“As Hobosexual, Ben Harwood and Jeff Silva aren’t the only guitar/drums duo in town, but they’re the most badass.” – Seattle Weekly

“Pretty much the opposite of the squeaky clean, banjo-toting folksters that have characterized much of Seattle’s popular music this decade, Ben Harwood and Jeff Silva are Hobosexual, a bad-ass and truly authentic rock’n’roll duo. Don’t let the name deceive you; Hobosexual is merely the antithesis of metrosexual.” – KEXP

Hoh-boh-sek-shoo-uh | or, esp. British, -seks-yoo-
– noun
1. One who cares little for their own personal appearance (and/or)
2. Really, really…Really …incredibly loud Rock duo from Seattle, Washington.

Hobosexual is an indie rock duo from Seattle…West Seattle, to be specific.

Ben Harwood (guitars, vocals) and Jeff Silva (drums) play a “heavy-ish-stadium-in-your-parents-garage” kind of rock and roll.

They chose the name “Hobosexual” based on both growing up dirt poor, a zero mutual understanding of fashion trends, and Ben’s upbringing in an LGBTQ family.

Note: Referential similarities via the life of a touring musician and that of a real-life, actual, friendly (…not the stabbing kind of) Hobo has (naturally) followed the band’s cumulative experiences in step as well.

Monolith (Kitchentable Records) was recorded with producer Benjamin Jenkins at Killroom Studios. Jenkins had served on producer on the band’s previous album, Hobosexual II.

Monolith centers heavily around Harwood and Silva’s personal aversion to contemporary internet-based outrage culture.

“I miss the days people actually talked to one another, and/or argued face to face, by which nuance and perspective could be understood over internet semantics as (often) pseudo-intellectual, faceless, text-based, yelling matches, …or yeah, …when you had to be where you said you were going to be, instead of last-minute texts, or the ever pathetic emoji as one’s half apology for never bothering to show up…” – Ben Harwood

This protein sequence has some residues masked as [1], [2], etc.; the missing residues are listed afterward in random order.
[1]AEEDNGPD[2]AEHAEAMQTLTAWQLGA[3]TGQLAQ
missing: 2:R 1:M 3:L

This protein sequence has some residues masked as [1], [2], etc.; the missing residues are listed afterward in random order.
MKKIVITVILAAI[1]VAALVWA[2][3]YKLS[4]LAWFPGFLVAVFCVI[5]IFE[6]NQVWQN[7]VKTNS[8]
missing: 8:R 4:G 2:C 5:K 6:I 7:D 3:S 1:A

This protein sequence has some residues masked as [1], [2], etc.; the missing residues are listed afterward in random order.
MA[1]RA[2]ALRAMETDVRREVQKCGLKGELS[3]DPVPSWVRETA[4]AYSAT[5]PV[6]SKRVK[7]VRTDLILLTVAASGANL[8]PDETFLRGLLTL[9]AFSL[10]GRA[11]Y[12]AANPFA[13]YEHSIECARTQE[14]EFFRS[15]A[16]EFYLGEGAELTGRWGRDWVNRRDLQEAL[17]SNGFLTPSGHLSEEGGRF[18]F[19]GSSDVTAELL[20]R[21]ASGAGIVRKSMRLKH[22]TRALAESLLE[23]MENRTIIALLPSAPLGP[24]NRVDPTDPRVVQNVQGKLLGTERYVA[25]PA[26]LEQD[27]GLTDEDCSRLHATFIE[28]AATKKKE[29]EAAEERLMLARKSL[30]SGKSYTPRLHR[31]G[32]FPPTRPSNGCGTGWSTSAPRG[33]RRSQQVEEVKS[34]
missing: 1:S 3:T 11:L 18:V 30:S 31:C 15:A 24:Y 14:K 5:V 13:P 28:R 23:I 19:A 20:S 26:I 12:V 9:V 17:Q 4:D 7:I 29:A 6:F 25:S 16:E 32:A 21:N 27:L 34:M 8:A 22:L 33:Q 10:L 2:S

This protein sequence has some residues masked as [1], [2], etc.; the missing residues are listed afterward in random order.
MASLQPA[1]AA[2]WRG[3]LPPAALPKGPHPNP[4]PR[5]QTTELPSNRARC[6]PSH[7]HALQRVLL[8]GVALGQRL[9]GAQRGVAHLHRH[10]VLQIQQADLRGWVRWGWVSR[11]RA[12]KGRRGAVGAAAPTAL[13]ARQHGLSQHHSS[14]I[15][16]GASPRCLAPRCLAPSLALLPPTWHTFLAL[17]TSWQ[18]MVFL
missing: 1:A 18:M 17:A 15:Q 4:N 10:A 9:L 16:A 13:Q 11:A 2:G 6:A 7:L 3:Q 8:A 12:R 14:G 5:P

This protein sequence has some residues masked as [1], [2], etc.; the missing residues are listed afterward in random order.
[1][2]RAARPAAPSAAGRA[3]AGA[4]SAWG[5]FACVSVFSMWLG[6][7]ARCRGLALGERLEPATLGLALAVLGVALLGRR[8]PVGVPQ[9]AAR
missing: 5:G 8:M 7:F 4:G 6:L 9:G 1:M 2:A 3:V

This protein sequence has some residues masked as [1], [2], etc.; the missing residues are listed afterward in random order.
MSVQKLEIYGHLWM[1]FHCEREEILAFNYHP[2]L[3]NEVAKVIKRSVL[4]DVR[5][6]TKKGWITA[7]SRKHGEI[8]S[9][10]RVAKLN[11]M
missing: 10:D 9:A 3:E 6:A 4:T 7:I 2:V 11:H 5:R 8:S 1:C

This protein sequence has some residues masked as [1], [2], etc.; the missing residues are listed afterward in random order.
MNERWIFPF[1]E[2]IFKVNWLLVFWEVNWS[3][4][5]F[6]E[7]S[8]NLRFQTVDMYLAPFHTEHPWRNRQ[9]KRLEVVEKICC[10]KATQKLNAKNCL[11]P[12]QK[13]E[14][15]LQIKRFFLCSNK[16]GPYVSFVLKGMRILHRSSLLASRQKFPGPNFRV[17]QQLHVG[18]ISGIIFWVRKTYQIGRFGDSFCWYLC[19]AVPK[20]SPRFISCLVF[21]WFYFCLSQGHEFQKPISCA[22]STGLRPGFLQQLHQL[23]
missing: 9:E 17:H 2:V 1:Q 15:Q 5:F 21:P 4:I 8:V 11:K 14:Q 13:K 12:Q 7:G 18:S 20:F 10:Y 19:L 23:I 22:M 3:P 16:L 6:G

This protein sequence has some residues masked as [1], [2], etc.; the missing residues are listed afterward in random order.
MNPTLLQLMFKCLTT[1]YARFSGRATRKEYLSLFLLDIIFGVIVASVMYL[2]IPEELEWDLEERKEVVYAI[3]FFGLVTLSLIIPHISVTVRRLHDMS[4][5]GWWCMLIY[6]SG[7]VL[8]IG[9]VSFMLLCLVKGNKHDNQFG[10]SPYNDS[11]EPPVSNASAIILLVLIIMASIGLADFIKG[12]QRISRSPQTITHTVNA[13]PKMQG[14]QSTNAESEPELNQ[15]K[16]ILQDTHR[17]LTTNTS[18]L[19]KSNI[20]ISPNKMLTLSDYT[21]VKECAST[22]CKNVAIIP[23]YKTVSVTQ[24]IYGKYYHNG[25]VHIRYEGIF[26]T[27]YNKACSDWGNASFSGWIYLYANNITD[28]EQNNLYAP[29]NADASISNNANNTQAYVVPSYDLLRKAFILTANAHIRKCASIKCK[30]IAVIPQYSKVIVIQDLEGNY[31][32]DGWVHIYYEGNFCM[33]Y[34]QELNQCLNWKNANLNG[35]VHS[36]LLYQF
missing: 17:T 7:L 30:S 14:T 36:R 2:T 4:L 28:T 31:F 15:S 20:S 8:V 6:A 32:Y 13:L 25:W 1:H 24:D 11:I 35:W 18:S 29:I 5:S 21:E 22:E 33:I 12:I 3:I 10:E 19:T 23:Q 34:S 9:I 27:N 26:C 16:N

Resultant, the band focused heavily on analog and/or hand rendered processes during the sonic and art based production of Monolith.

The duo has done everything they can to craft a literal sonic time vessel of sorts.

Instrumentally, the album is an ode to the pantheonic Arena-Rock as GoodBadTaste decisions of yesteryear. Appropriate to our established ‘go for broke’ lyrical precipice, it’s an unapologetic wall of visceral loud, running the gamut of sprawling anthems, strangely relevant pockets of pop catharsis, and at times, …borders on dare one utter the words, …hair metal?

The coat and sheen of Monolith is notably more nimble than its DLR, spandex clad predecessors though.

The ‘BIG’ production there, but is inventive and worn in, often times utilizing a deliberate and carefully placed distortion and crackle to otherwise heady sonic exteriors, …as if the aural patina itself had matured with age, or was being broadcast through a vortex pointed squarely at 1982.

Lyrically, Monolith stands as a first person prison break rife with Gen X and Y pop culture references; a frantic escape via mind’s eye Millennium Falcon if you will, into subsequent flight from contemporary outrage culture as the proverbial exploding Death Star.

This is a record obsessed with deceptive simplicity if for any other reason, to lend a physical artifact as a time capsule (or pausing point of observation) to one’s current cultural hysteria.

‘Too much information all at once’, delivered on a minute-by-minute basis, to a conscious consensus unequipped to handle it all.

From the worn in look of the packaging and traditional hand painted imagery itself (Adam Burke, Joey Rodriguez), to the audio snarl, punch and bite of pre-internet laden, harder, tougher, yet more interpersonally connected times,

…Monolith stands as a deliberate obsolete, …a variable crafted specifically as tangible experience, in the midst of a world obsessed with the immediacy of intangible exchange.



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